By J.K. YAMAMOTO, Rafu Staff Writer
Chalk Repertory Theatre is launching its new audio series “Chalk Lines” — five short plays that bring to life unsung landmarks in Los Angeles — on June 19.
One of the stories, “March of Time — Time Warp,” written by Luis Alfaro and directed by Jennifer Chang, features Emily Kuroda and Giovanni Adams. The plays will be accessible for the next six months. For streaming information, go to: https://chalkrep.com
“I am so excited about my latest piece,” said Kuroda, who has appeared in numerous stage productions locally and across the country. “It is my first experience performing in an immersive audio play. It is a welcome break from this world of constant visuals: Google, YouTube, streaming video and Zoom. Close your eyes and just listen.”
The piece, she said, “follows an unusually frank tour guide through 150-plus years of Los Angeles history and a morphing district from Union Station to Chinatown to the Coliseum and much more — fascinating history enhanced by actual soundscapes of the area. The sensation is as if you were standing in the middle of the community with one wacky tour guide and her earnest young tourist.
“It’s fun, it’s fast, It’s irreverent, it hits you in the gut. I love it.”
Kuroda, who also has extensive TV and film credits, has found the pandemic period to be a time of great opportunities as well as tough challenges.
On the plus side: “March of last year was an exciting time for Asian American theater. We had at least six amazing shows playing in New York — the Signature Theater (‘Cambodian Rock Band’), Lincoln Center (‘Greater Clements’ and ‘The Headlands’), Second Stage (‘We’re Gonna Die’), Ma-Yi Theater (‘Suicide Forest’) and I was at New York Theatre Workshop with ‘Endlings,’ a remarkably poignant play about immigration, written by Celine Song and directed by the incomparable Sammi Cannold. I thought, ‘Finally! Asian Americans – our time has come!’
“In ‘Endlings’ I portrayed one of three elderly sea farmers (haenyos) in Korea. We had a pool spanning the stage and I swam five times each show – that’s ten times on a two-show day! We had just opened the show and then the unimaginable happened. All shows in NYC closed because of COVID. To this day our poster is still outside the theater.”
For Asian Americans, Kuroda noted, there have been two pandemics, COVID and hate crimes. “Last month I worked with Citibank on a public service announcement addressing this issue and I have also been involved in many fundraisers, including ‘Writing Fragments Home’ by Jeffrey Lo for Compassion in Oakland, and currently I am working with Ferocious Lotus Theatre Company benefitting elders in our Asian American community.”
Describing the past year as both a curse and a blessing, she said, “Because all work was done out of my home, I have been able to work on new pieces with friends all over the country. Since the pandemic, I have worked on 16 New York productions (including ‘The Woman’s Party,’ which was a New York Times Critics’ Pick), 12 Boston shows, nine in the Bay Area, five in Minneapolis (including ‘Today Is My Birthday’ with Theater Mu, which we performed live via OBS), two in Portland and two in Texas, among many others — 83 projects total.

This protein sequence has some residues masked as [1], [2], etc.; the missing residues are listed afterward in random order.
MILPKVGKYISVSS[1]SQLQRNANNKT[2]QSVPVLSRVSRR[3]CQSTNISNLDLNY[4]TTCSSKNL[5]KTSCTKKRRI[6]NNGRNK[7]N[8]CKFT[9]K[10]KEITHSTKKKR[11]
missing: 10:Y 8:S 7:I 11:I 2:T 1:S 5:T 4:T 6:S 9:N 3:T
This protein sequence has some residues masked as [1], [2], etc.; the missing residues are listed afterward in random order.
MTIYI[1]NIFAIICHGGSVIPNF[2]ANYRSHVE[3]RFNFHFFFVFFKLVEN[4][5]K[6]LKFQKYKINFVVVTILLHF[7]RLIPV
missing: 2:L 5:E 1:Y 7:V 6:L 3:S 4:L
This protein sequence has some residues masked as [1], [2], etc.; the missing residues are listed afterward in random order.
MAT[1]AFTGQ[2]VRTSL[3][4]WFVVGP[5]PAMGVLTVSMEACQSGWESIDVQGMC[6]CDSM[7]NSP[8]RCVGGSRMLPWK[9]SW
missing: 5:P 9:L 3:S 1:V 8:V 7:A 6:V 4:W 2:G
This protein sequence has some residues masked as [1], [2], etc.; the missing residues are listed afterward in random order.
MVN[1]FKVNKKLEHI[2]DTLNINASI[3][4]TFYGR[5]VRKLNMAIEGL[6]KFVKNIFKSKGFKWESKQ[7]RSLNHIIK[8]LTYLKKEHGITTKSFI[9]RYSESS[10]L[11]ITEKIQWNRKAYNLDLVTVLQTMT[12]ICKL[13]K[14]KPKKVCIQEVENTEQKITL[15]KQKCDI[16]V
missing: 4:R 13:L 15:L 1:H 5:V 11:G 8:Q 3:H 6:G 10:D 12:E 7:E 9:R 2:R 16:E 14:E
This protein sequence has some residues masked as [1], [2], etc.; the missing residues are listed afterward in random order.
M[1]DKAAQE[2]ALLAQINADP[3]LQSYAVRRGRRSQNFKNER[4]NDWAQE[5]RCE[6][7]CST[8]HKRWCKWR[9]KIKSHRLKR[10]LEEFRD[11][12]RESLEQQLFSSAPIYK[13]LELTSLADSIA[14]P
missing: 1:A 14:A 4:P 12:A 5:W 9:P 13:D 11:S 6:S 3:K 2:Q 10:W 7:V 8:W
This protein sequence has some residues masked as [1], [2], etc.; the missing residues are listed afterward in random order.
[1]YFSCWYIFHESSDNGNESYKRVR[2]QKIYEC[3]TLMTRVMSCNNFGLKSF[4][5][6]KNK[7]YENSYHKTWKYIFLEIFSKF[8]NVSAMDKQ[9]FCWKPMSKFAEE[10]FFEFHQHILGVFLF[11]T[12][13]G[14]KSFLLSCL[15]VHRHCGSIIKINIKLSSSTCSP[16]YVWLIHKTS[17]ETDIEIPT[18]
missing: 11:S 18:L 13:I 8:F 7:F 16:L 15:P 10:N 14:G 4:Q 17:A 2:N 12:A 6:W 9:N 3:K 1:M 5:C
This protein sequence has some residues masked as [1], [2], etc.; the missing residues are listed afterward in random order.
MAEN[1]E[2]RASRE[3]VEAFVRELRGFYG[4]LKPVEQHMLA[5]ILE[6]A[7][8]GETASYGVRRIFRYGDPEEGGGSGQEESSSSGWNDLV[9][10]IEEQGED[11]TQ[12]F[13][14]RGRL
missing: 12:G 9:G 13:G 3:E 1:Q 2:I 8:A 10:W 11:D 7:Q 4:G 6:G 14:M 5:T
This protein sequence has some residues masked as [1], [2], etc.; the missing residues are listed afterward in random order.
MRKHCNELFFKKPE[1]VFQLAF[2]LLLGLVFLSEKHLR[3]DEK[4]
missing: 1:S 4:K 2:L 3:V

“I was shipped computers, microphones, lights, costumes and props. Low-budget projects had me scrounging around the house for my own things. It’s all been so much fun and such a challenge!”
In addition to “Chalk Lines,” audio plays have included “revisiting ‘No-No Boy’ for L.A. Theatre Works, ‘Today Is My Birthday’ for Artists Repertory Theater in Portland, and ‘Tiger Style’ for the Huntington Theater in Boston, which garnered a Drama League nomination for Best Audio Theatre Production.”
Meanwhile, things are starting to go back to normal in the TV/film world. “I have done an episode of ‘All Rise’ and the upcoming HBO Max movie ‘Kimi’ directed by Steven Soderberg, as well as a number of cartoons for Disney, podcasts for Audible and dubbing many Korean and Japanese dramas. I must say, it feels great being in a studio again.”
Her husband and fellow actor, Alberto Isaac, is also finding more opportunities. He just finished 10 weeks in the Dominican Republic shooting “Shotgun Wedding” with Jennifer Lopez, which is set in the Philippines. “Things are looking up for us,” Kuroda said.
If Kuroda is recognized in public, it is most likely for her recurring role as Mrs. Kim, mother of Lane Kim (Keiko Agena), on “Gilmore Girls,” a comedy-drama series that ran from 2000 to 2007 on The WB. She reprised the role in “Gilmore Girls: A Year in the Life” (2016).
“Whether there will be another ‘Gilmore Girls’ reunion I am not sure, but wouldn’t that be fun?” she said. “I have my fingers crossed!”